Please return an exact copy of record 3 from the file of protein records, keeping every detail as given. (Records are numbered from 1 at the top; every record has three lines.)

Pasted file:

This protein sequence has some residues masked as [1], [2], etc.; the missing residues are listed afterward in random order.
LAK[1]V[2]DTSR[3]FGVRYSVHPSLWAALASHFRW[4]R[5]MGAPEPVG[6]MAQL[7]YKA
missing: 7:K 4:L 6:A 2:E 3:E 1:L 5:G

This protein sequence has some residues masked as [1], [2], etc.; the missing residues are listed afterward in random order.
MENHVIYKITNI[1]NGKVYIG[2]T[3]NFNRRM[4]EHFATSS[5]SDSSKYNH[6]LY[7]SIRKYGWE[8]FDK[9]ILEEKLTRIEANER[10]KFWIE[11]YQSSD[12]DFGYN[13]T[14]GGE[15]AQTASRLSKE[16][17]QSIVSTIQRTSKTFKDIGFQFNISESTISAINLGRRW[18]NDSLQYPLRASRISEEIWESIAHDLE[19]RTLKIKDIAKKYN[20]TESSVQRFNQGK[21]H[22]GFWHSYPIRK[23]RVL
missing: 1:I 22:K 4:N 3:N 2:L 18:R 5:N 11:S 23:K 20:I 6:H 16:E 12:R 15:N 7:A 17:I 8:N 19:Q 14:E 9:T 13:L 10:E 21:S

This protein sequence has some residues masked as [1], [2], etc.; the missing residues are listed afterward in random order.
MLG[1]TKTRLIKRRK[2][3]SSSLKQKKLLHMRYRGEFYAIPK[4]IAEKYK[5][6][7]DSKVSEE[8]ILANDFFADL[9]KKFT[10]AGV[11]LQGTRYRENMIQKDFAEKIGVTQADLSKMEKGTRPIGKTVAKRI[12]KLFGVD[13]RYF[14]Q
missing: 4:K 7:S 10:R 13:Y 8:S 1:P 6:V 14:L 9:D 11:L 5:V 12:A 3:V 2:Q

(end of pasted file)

This protein sequence has some residues masked as [1], [2], etc.; the missing residues are listed afterward in random order.
MLG[1]TKTRLIKRRK[2][3]SSSLKQKKLLHMRYRGEFYAIPK[4]IAEKYK[5][6][7]DSKVSEE[8]ILANDFFADL[9]KKFT[10]AGV[11]LQGTRYRENMIQKDFAEKIGVTQADLSKMEKGTRPIGKTVAKRI[12]KLFGVD[13]RYF[14]Q
missing: 4:K 7:S 10:R 13:Y 8:S 1:P 6:V 14:L 9:D 11:L 5:V 12:A 3:V 2:Q